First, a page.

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As the heat of summer fades into the cool of fall in the U.S., air-conditioning becomes more luxury than necessity. Yet demand for cool, dry air during hot spells is on the rise—and not just because of global warming. The U.S. expends roughly 185 billion kilowatt-hours of energy each year on home cooling, the most of any nation in the world. Plus, air-conditioner sales worldwide are growing by roughly 20 percent per year, with the newly affluent in China and India leading the way.
So this is the question: How do we beat the heat without increasing that heat through global warming caused by burning fossil fuels to power the air-conditioner? The U.S. Advanced Research Projects Agency for Energy, more commonly known as ARPA–E, hopes to cut this hot forecast by reducing the energy required for air-conditioning.
"Air-conditioning is inherently inefficient," says Cheryl Martin, ARPA-E's deputy director. "It's everywhere and it's a huge energy sink."
Conventional air-conditioners employ refrigerants such as chlorofluorocarbons to absorb heat from the room to be cooled. That heat is then expelled outside, requiring electrically powered pumps and compressors. One idea to conserve energy is to replace coolant fluids and gases—which are often super-powered greenhouse gases capable of trapping more than 1,000 times more heat than CO2—with solid materials, such as bismuth telluride. A new device from Sheetak, developed in part with ARPA-E funding, uses electricity to change a thermoelectric solid to absorb heat, and could lead to cheaper air-conditioners or refrigerators. Such refrigerators, which lack moving parts and are therefore less likely to break down, can be lifesavers in remote, rural areas for keeping medicines cool or food fresh.
Another approach is to employ specialty membranes to cool air by condensing water. These technologies are being developed by companies such as ADMA and Dais Analytic Corp. Such systems, after initial funding through ARPA-E, have now acquired backing from the U.S. Navy, which requires efficient air-conditioners and dehumidifiers for both troops and equipment in hotspots such as Iraq and Afghanistan. "A 30 percent improvement in efficiency means 30 percent less fuel to drag to the front," Martin notes, adding that the Navy program aims for units that use 20 to 50 percent less fuel. "The cost savings is important but, honestly, it's the convoys, it's the life-saving, that's what they're in this for."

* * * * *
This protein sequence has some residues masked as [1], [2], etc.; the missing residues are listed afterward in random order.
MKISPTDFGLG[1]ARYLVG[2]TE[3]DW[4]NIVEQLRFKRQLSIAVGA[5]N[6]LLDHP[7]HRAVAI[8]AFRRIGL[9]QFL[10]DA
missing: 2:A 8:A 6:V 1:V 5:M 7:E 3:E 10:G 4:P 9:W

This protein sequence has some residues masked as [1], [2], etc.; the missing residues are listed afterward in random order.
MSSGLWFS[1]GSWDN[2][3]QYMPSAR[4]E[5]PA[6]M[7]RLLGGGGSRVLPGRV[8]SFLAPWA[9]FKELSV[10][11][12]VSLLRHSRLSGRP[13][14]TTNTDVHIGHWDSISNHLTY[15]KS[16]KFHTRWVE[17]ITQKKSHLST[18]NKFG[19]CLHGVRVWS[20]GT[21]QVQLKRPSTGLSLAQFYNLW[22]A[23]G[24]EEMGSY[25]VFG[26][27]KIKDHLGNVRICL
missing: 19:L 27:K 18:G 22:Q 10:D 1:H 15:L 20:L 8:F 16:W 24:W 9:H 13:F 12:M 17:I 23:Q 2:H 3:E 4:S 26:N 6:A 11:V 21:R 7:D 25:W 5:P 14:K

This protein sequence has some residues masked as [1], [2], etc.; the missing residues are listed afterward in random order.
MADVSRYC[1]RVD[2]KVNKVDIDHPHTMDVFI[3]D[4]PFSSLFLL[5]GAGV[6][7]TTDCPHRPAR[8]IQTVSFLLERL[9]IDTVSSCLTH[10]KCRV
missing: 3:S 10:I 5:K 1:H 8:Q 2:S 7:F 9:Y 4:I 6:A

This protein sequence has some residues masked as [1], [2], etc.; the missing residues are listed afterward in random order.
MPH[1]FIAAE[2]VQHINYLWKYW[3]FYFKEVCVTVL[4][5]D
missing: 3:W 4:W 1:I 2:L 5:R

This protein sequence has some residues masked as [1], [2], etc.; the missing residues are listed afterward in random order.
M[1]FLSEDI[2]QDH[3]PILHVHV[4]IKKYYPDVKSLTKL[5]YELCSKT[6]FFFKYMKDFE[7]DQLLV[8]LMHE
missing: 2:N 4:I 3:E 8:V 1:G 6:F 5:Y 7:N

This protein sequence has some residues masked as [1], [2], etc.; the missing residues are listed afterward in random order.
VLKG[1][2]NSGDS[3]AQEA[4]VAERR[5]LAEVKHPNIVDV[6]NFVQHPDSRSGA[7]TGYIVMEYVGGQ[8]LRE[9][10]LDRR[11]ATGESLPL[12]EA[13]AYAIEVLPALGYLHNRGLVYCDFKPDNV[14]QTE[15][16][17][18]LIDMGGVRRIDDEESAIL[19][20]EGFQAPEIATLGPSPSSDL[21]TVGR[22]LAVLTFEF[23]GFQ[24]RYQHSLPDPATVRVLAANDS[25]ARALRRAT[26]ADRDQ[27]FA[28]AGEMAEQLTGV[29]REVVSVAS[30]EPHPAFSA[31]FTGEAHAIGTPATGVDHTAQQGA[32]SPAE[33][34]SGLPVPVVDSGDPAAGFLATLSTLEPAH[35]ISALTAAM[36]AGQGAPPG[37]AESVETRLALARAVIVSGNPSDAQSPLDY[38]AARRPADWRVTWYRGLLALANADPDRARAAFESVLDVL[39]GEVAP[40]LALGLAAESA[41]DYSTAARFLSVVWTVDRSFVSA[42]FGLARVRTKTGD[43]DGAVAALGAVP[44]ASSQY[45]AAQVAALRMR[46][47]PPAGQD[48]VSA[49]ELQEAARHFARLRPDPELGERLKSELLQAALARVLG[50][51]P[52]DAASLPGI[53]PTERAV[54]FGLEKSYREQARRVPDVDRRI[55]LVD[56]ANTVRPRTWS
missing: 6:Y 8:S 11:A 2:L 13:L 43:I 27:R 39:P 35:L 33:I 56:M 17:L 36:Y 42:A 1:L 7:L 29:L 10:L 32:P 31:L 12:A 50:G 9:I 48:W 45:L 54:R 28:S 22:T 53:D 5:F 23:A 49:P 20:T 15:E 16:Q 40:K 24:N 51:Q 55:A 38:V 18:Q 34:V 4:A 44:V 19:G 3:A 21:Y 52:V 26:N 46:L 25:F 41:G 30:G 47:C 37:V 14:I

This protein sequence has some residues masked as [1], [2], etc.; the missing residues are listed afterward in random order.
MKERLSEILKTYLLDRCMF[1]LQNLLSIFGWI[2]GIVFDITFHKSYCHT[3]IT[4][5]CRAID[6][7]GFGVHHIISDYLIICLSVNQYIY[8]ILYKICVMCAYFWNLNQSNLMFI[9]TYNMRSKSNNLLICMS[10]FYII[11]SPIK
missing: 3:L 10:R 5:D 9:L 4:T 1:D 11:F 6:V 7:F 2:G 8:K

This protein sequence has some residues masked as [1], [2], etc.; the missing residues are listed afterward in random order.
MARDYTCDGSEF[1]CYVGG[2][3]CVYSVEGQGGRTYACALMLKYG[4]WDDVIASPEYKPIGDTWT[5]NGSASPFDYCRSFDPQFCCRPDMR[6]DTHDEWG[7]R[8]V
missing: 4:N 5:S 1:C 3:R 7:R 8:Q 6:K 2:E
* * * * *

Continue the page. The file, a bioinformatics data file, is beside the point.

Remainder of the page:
Once such membrane technologies are developed with military funding, then they may become more cost-effective for the big cooling systems used in commercial buildings and eventually offices and homes. As a result, after a two-year push, ARPA-E is no longer funding air-conditioner efforts, not even the more radical technical innovations that still require further research and development, such as cooling with sound waves or magnets. "It's still an important area," Martin says. "I wouldn't be surprised to come back to it in the future."
More efficient air-conditioners can provide cooling that could prove vital for people trying to adapt to more extreme heat waves in the future, whether in the U.S. or India. In the meantime, even the ARPA-E office building near Washington, D.C., labors to cool its inhabitants efficiently, instead often making the building too cold. "We're the energy efficiency people and we've got lights that automatically turn on and off but we struggle like any other building with heating and cooling," Martin says. "I'll be very grateful when these things are available and we can retrofit easily."